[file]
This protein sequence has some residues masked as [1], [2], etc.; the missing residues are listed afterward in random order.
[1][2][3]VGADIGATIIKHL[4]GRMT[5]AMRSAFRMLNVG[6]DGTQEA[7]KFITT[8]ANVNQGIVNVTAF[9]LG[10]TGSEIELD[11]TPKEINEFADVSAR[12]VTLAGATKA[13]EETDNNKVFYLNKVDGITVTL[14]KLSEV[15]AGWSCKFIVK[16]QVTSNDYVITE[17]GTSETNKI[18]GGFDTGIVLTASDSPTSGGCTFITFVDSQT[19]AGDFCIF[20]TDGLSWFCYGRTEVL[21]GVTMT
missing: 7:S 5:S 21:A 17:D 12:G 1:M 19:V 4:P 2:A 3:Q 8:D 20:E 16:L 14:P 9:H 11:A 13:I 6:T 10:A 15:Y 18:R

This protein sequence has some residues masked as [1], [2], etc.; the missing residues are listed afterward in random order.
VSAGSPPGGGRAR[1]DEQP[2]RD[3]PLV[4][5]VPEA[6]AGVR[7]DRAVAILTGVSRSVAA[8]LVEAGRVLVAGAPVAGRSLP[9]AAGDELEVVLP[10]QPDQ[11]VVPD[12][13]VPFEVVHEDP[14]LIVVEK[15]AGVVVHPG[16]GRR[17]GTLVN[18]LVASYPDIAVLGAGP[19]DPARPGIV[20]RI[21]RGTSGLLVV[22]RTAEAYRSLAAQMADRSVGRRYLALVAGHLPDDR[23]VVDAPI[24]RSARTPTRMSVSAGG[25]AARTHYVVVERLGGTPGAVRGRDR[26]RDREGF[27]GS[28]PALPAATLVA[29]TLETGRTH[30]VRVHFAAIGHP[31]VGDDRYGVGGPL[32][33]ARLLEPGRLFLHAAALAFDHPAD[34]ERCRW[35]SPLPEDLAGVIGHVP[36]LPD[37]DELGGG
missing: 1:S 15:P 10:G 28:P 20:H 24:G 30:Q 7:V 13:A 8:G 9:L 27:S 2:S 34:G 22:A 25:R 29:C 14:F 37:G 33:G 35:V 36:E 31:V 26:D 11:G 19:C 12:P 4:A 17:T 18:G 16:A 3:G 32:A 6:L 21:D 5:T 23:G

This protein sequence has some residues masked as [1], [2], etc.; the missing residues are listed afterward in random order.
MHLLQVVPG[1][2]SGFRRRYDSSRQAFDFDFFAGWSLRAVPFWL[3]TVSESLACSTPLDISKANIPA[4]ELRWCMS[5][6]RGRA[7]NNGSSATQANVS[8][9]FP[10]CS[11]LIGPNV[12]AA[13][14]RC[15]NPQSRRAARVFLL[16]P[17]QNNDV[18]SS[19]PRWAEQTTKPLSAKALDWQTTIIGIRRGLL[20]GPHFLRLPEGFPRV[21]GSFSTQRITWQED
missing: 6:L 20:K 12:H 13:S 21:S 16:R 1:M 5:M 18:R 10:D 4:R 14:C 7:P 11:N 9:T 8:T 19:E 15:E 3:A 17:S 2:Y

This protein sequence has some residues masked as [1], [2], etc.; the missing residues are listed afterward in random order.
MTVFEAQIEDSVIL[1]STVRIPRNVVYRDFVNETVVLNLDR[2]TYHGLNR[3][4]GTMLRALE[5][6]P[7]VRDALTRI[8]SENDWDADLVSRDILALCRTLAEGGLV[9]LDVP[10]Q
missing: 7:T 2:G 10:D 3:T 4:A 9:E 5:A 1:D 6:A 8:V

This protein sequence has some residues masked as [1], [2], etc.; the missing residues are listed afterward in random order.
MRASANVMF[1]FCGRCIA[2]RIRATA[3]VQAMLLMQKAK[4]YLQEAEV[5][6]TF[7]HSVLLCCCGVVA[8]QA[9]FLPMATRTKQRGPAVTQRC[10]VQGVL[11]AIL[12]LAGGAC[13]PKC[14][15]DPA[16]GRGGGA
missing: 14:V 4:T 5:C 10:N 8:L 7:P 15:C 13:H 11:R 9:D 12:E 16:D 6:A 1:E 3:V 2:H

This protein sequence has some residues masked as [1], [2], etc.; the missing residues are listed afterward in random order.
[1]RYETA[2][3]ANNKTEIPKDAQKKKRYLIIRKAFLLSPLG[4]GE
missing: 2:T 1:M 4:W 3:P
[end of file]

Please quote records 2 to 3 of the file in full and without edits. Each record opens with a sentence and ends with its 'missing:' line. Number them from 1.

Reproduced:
This protein sequence has some residues masked as [1], [2], etc.; the missing residues are listed afterward in random order.
VSAGSPPGGGRAR[1]DEQP[2]RD[3]PLV[4][5]VPEA[6]AGVR[7]DRAVAILTGVSRSVAA[8]LVEAGRVLVAGAPVAGRSLP[9]AAGDELEVVLP[10]QPDQ[11]VVPD[12][13]VPFEVVHEDP[14]LIVVEK[15]AGVVVHPG[16]GRR[17]GTLVN[18]LVASYPDIAVLGAGP[19]DPARPGIV[20]RI[21]RGTSGLLVV[22]RTAEAYRSLAAQMADRSVGRRYLALVAGHLPDDR[23]VVDAPI[24]RSARTPTRMSVSAGG[25]AARTHYVVVERLGGTPGAVRGRDR[26]RDREGF[27]GS[28]PALPAATLVA[29]TLETGRTH[30]VRVHFAAIGHP[31]VGDDRYGVGGPL[32][33]ARLLEPGRLFLHAAALAFDHPAD[34]ERCRW[35]SPLPEDLAGVIGHVP[36]LPD[37]DELGGG
missing: 1:S 15:P 10:G 28:P 20:H 24:G 30:Q 7:V 13:A 8:G 9:L 27:S 2:S 34:G 22:A 25:R 29:C 14:F 37:G 33:G 35:V 36:E 31:V 26:D 11:G 19:C 12:P 4:A 17:T 18:G 16:A 3:G 32:A 6:L 21:D 5:T 23:G

This protein sequence has some residues masked as [1], [2], etc.; the missing residues are listed afterward in random order.
MHLLQVVPG[1][2]SGFRRRYDSSRQAFDFDFFAGWSLRAVPFWL[3]TVSESLACSTPLDISKANIPA[4]ELRWCMS[5][6]RGRA[7]NNGSSATQANVS[8][9]FP[10]CS[11]LIGPNV[12]AA[13][14]RC[15]NPQSRRAARVFLL[16]P[17]QNNDV[18]SS[19]PRWAEQTTKPLSAKALDWQTTIIGIRRGLL[20]GPHFLRLPEGFPRV[21]GSFSTQRITWQED
missing: 6:L 20:K 12:H 13:S 21:S 16:R 1:M 5:M 18:R 10:D 4:R 14:C 7:P 11:N 9:T 8:T 19:E 15:E 3:A 17:S 2:Y